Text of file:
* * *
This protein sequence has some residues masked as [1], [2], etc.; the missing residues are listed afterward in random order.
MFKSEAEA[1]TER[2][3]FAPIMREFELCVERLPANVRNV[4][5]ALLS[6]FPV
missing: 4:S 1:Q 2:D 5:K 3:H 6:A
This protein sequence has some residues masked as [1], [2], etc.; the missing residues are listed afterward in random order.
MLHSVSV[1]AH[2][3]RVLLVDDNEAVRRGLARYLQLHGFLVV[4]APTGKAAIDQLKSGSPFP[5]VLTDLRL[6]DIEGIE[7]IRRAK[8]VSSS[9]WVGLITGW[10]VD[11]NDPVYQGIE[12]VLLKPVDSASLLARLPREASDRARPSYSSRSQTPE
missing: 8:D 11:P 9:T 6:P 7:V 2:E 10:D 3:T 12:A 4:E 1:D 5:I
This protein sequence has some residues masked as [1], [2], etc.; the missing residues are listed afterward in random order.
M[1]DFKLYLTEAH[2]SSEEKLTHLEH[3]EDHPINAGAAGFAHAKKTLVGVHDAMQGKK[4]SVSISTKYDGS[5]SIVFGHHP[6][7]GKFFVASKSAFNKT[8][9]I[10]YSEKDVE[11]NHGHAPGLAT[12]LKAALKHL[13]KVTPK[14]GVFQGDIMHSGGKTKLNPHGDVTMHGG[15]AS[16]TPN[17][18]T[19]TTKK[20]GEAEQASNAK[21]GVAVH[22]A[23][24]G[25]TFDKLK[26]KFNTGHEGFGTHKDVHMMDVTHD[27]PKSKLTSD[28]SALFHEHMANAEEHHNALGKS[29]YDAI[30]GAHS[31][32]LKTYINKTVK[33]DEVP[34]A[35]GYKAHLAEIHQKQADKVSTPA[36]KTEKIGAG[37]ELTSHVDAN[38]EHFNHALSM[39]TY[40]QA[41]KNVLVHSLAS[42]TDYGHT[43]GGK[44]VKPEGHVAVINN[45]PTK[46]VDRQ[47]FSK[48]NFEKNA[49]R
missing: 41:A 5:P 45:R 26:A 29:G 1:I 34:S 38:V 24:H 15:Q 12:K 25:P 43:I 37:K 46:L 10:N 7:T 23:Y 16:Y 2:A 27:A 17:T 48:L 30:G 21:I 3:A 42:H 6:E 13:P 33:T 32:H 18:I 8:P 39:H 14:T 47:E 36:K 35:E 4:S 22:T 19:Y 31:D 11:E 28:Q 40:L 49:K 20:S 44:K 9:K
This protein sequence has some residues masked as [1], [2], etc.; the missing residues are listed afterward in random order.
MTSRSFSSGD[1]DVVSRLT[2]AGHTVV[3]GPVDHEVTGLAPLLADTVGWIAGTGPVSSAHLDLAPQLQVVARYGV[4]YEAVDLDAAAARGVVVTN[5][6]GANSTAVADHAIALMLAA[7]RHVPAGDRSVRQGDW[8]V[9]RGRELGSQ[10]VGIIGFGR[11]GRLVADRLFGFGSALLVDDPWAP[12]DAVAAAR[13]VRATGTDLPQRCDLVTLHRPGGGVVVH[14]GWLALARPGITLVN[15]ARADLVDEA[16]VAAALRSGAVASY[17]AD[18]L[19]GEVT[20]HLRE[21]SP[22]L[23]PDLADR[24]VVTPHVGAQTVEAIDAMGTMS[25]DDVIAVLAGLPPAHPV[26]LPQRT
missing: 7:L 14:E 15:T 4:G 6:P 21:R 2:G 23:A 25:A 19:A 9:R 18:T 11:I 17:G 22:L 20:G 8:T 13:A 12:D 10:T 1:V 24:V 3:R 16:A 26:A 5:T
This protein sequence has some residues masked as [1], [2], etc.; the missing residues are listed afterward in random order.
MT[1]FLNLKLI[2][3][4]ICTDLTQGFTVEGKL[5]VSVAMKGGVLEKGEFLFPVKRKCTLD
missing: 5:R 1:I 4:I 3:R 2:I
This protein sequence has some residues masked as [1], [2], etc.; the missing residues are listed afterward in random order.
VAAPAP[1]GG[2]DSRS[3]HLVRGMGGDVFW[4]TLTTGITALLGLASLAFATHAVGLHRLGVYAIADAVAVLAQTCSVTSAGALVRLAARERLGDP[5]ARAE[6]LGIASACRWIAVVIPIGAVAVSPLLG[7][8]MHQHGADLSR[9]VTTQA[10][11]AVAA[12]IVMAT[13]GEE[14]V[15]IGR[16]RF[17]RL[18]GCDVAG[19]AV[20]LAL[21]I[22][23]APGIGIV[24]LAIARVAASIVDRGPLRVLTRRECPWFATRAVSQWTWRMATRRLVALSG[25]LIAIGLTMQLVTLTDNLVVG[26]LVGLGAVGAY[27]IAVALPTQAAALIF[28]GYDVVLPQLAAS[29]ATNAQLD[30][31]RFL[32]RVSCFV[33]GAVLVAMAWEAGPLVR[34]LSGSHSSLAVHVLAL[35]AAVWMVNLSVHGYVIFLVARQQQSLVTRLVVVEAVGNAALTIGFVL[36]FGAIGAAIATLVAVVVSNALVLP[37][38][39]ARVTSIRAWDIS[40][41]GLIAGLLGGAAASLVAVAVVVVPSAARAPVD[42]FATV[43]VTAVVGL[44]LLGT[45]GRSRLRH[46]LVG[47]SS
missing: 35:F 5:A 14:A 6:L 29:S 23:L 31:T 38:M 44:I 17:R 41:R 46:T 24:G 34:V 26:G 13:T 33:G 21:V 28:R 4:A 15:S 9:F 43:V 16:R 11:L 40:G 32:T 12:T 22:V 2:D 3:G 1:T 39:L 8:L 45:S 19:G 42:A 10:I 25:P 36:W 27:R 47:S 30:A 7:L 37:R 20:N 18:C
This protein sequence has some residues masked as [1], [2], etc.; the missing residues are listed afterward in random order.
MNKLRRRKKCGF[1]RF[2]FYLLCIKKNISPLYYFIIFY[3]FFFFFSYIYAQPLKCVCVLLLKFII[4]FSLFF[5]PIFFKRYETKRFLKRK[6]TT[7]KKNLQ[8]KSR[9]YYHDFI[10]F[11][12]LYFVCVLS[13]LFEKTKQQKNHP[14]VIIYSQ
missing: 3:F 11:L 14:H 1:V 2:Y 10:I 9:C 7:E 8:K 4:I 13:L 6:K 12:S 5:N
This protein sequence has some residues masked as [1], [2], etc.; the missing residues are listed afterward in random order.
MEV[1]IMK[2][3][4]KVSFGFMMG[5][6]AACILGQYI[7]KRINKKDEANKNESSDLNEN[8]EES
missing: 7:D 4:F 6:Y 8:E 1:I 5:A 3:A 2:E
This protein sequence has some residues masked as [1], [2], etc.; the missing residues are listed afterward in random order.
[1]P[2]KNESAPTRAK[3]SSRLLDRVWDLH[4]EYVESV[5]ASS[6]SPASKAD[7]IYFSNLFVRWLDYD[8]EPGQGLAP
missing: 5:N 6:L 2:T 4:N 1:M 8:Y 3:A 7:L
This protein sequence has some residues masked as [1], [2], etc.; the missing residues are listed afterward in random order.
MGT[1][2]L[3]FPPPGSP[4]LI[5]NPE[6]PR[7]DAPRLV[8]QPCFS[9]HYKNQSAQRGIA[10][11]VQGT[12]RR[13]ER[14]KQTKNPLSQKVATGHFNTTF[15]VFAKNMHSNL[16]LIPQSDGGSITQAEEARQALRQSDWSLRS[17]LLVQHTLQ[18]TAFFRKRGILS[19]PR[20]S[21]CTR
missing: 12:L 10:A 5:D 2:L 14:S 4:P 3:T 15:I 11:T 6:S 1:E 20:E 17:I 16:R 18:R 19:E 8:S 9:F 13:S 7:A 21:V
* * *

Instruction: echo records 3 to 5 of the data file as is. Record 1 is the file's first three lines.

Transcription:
This protein sequence has some residues masked as [1], [2], etc.; the missing residues are listed afterward in random order.
M[1]DFKLYLTEAH[2]SSEEKLTHLEH[3]EDHPINAGAAGFAHAKKTLVGVHDAMQGKK[4]SVSISTKYDGS[5]SIVFGHHP[6][7]GKFFVASKSAFNKT[8][9]I[10]YSEKDVE[11]NHGHAPGLAT[12]LKAALKHL[13]KVTPK[14]GVFQGDIMHSGGKTKLNPHGDVTMHGG[15]AS[16]TPN[17][18]T[19]TTKK[20]GEAEQASNAK[21]GVAVH[22]A[23][24]G[25]TFDKLK[26]KFNTGHEGFGTHKDVHMMDVTHD[27]PKSKLTSD[28]SALFHEHMANAEEHHNALGKS[29]YDAI[30]GAHS[31][32]LKTYINKTVK[33]DEVP[34]A[35]GYKAHLAEIHQKQADKVSTPA[36]KTEKIGAG[37]ELTSHVDAN[38]EHFNHALSM[39]TY[40]QA[41]KNVLVHSLAS[42]TDYGHT[43]GGK[44]VKPEGHVAVINN[45]PTK[46]VDRQ[47]FSK[48]NFEKNA[49]R
missing: 41:A 5:P 45:R 26:A 29:G 1:I 34:S 38:V 24:H 15:Q 12:K 25:P 43:I 37:K 46:L 10:N 7:T 23:Y 16:Y 2:A 27:A 17:T 48:L 30:G 21:I 3:A 42:H 6:E 13:P 33:T 32:H 18:I 8:P 39:H 14:T 47:E 36:K 35:E 4:S 22:T 19:Y 31:D 11:E 28:Q 40:L 49:K 20:S 44:K 9:K
This protein sequence has some residues masked as [1], [2], etc.; the missing residues are listed afterward in random order.
MTSRSFSSGD[1]DVVSRLT[2]AGHTVV[3]GPVDHEVTGLAPLLADTVGWIAGTGPVSSAHLDLAPQLQVVARYGV[4]YEAVDLDAAAARGVVVTN[5][6]GANSTAVADHAIALMLAA[7]RHVPAGDRSVRQGDW[8]V[9]RGRELGSQ[10]VGIIGFGR[11]GRLVADRLFGFGSALLVDDPWAP[12]DAVAAAR[13]VRATGTDLPQRCDLVTLHRPGGGVVVH[14]GWLALARPGITLVN[15]ARADLVDEA[16]VAAALRSGAVASY[17]AD[18]L[19]GEVT[20]HLRE[21]SP[22]L[23]PDLADR[24]VVTPHVGAQTVEAIDAMGTMS[25]DDVIAVLAGLPPAHPV[26]LPQRT
missing: 7:L 14:E 15:T 4:G 6:P 21:R 2:G 23:A 25:A 19:A 9:R 18:T 11:I 17:G 22:L 20:G 8:T 13:A 12:D 10:T 1:V 24:V 3:R 16:A 26:A 5:T
This protein sequence has some residues masked as [1], [2], etc.; the missing residues are listed afterward in random order.
MT[1]FLNLKLI[2][3][4]ICTDLTQGFTVEGKL[5]VSVAMKGGVLEKGEFLFPVKRKCTLD
missing: 5:R 1:I 4:I 3:R 2:I